At last report, the contest has received more than 2,000 ideas from about 900 people, according to Cleveland Mayor Tom Rowland.
Entry deadline is end-of-business Friday.
Tennessee’s longest-serving mayor brainstormed the original concept earlier this year and launched it with the blessing of the full Cleveland City Council and MainStreet Cleveland. The winning entry — whether it is a short nickname, slogan, motto or theme — will be used to market the area’s tourism and business opportunities.
Since the contest’s launch three months ago, response by think-tankers has exceeded the expectations of both the mayor and Melissa Woody, vice president of the Convention & Visitor’s Bureau for the Cleveland/Bradley Chamber of Commerce. Woody will chair the selection committee’s work.
“I am shocked at the number [of ideas] we have received,” Woody said. “It is exciting to know our community has such an interest in something like this. It is encouraging to know that people care so much about what we would use as a slogan.”
Although acknowledging a personal sense of “shock and awe” at the avalanche of suggestions, Woody stressed it points to a strength of Cleveland and Bradley County residents.
“It shows a great deal of community pride, and that’s exciting ... and at the same time, it is overwhelming,” she conceded. Nonetheless, Woody said she feels the selection committee members are up to the task and will approach the responsibility with a high level of excitement.
Rowland, who will serve as an ex-officio member of the committee without a vote, joined Woody in his exuberance over the public’s response which likely has been aided by the $1,000 cash prize that has been staked through donations by several area businesses and individuals.
“I am elated and pleasantly surprised about the great number of entries,” the mayor stressed. “I don’t know how long the judges will need to complete their selection, but once their decisions have been made it will be taken to the Cleveland City Council at their next meeting.”
The Council will have the final voice on the selection committee’s recommendation.
With so many suggestions to review, and the fact that even more will probably be received in the contest’s final hours, Rowland pointed out the judges might discuss presenting a small handful of semifinalists for the Council’s review depending on the quality of the choices.
“I haven’t talked to Melissa about this, but judging might be so tough that the committee decides to present the top three ideas for final selection by the Council,” Rowland said.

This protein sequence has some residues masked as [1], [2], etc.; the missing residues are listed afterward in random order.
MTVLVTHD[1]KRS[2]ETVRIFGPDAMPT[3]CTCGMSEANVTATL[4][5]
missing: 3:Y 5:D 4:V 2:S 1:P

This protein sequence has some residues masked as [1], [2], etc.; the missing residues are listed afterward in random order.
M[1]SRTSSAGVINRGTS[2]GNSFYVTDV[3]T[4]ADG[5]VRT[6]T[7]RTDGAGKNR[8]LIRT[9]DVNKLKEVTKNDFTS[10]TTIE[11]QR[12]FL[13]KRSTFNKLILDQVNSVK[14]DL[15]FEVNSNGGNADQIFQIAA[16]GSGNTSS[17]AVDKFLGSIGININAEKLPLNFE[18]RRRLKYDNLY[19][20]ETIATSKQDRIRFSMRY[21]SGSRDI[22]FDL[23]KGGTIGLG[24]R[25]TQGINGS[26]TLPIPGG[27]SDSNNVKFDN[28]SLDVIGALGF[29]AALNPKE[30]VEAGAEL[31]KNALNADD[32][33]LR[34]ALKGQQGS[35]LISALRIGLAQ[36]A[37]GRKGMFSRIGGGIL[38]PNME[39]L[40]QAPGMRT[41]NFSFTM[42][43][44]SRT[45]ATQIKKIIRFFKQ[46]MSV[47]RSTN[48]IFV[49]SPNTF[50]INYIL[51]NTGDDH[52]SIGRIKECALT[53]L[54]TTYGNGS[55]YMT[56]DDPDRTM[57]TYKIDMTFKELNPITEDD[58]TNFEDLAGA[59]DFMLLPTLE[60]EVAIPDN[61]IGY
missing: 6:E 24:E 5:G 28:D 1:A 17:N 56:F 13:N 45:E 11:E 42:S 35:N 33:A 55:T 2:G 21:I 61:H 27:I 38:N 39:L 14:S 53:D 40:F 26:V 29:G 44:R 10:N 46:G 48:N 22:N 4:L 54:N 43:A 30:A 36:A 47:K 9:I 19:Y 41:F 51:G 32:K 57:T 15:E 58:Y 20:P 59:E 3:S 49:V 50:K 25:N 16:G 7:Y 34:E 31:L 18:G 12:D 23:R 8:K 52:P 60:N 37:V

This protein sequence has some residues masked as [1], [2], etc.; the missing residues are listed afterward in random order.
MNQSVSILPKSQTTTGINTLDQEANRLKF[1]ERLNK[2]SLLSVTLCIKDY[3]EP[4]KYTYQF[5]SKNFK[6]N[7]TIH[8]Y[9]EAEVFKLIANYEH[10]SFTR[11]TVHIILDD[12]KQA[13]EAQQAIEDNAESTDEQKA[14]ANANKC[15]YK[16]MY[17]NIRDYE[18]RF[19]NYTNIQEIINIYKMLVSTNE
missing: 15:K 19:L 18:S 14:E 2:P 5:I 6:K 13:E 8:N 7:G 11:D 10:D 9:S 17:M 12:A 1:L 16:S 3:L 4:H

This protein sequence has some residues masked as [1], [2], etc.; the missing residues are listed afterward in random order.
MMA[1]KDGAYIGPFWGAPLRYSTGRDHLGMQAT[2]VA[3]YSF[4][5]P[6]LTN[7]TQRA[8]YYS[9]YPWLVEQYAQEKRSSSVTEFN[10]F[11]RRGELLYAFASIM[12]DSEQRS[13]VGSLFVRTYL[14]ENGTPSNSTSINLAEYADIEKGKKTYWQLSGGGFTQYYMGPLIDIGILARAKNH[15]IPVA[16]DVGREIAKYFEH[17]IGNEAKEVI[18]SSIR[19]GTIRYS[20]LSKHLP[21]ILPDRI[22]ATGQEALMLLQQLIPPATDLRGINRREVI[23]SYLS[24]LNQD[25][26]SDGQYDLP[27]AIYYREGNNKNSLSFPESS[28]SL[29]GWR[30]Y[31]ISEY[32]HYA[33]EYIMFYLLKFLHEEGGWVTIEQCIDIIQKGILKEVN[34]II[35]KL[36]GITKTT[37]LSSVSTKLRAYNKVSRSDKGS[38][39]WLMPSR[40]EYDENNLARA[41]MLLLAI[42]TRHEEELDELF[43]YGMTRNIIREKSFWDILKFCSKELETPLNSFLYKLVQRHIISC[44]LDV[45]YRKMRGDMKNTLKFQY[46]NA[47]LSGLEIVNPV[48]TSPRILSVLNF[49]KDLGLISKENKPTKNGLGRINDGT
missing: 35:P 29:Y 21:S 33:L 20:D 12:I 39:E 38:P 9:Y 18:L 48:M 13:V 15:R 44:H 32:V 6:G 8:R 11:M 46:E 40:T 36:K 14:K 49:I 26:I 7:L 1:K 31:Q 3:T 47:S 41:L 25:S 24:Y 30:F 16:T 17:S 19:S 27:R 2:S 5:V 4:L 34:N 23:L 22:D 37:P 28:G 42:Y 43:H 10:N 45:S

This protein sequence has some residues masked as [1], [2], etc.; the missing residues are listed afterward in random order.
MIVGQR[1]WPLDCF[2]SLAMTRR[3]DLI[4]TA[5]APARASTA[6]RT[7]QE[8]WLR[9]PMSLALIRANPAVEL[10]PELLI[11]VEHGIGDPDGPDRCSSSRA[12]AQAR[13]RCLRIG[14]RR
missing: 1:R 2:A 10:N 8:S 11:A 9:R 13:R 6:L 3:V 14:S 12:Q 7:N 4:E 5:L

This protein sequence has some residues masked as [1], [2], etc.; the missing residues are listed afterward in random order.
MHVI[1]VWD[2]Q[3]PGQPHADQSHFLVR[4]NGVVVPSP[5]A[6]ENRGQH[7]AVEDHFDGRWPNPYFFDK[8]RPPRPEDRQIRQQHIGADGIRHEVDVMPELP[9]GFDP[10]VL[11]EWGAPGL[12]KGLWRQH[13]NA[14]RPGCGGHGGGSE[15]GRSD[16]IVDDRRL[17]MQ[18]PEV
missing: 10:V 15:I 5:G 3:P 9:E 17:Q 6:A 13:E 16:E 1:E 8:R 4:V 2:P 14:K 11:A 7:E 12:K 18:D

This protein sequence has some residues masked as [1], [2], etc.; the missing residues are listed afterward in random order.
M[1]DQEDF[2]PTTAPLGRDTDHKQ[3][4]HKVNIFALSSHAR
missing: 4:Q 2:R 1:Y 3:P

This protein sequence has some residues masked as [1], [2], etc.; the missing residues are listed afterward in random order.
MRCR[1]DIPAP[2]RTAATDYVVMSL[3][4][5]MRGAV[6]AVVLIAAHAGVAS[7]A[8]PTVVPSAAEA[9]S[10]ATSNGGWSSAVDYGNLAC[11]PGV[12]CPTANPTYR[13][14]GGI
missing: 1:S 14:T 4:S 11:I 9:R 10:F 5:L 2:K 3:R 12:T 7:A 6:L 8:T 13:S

Woody said the means of elimination and final selection will be discussed at Friday’s selection committee meeting. She said the mayor is scheduled to attend so his input, like all committee members, will be welcomed in determining how the judging panel will begin its work.
“I will be taking suggestions on the methods to use [in the elimination process],” Woody explained. “I want our other judges to come up with ideas on how to do it as well. This will be a pretty big task.”
The novelty of the Cleveland nicknaming contest was the secret to its uncertainty, she said.
“I don’t think any of us knew what to expect,” Woody stressed. “Because we have so many entries, we’ll just have to discuss at the meeting [how to proceed].”
Currently, a Chamber of Commerce intern is compiling the 2,000-plus suggestions into spreadsheets which is where selection panelists will get started in their work. Woody said the response has been so immense that entries were handed to her in a full copy-paper box.
She said copies of the spreadsheets will be given to each committee member. The ledgers will include the slogan and nickname suggestions, but not the names of the people who submitted them. The names will be matched only when final selections are made.
Rowland thanked community residents for their interest in the slogan contest and the willingness of volunteers to serve on the selection panel.
“I appreciate the interest of so many people,” the mayor said. “I believe that with so much thought put into this, and with so many ideas, that there has to be at least one suggestion that is top-notch and that says it all in one word or just a few words about what our city is.”
He added, “And again, thank you to the Cleveland Daily Banner for so much help in getting the word out and creating this great interest.”
Woody said the magnitude of the community response will lengthen the time needed for the judging.
“I would hope that we’ll have [our winner] by early to mid-November,” she said. “That’s longer away than we had originally anticipated, but the sheer numbers [of entries] will require it.”
Friday’s selection panel meeting will be a chance for the group to get organized. Woody believes the committee’s next gathering will be sometime during the week of Oct. 10.
(Editor’s Note: Last-minute entries will be accepted through end-of-business Friday by email or personal delivery. Emails may be sent to firstname.lastname@example.org. The mayor’s office is located in the Cleveland Municipal Building at 190 Church St. N.E.)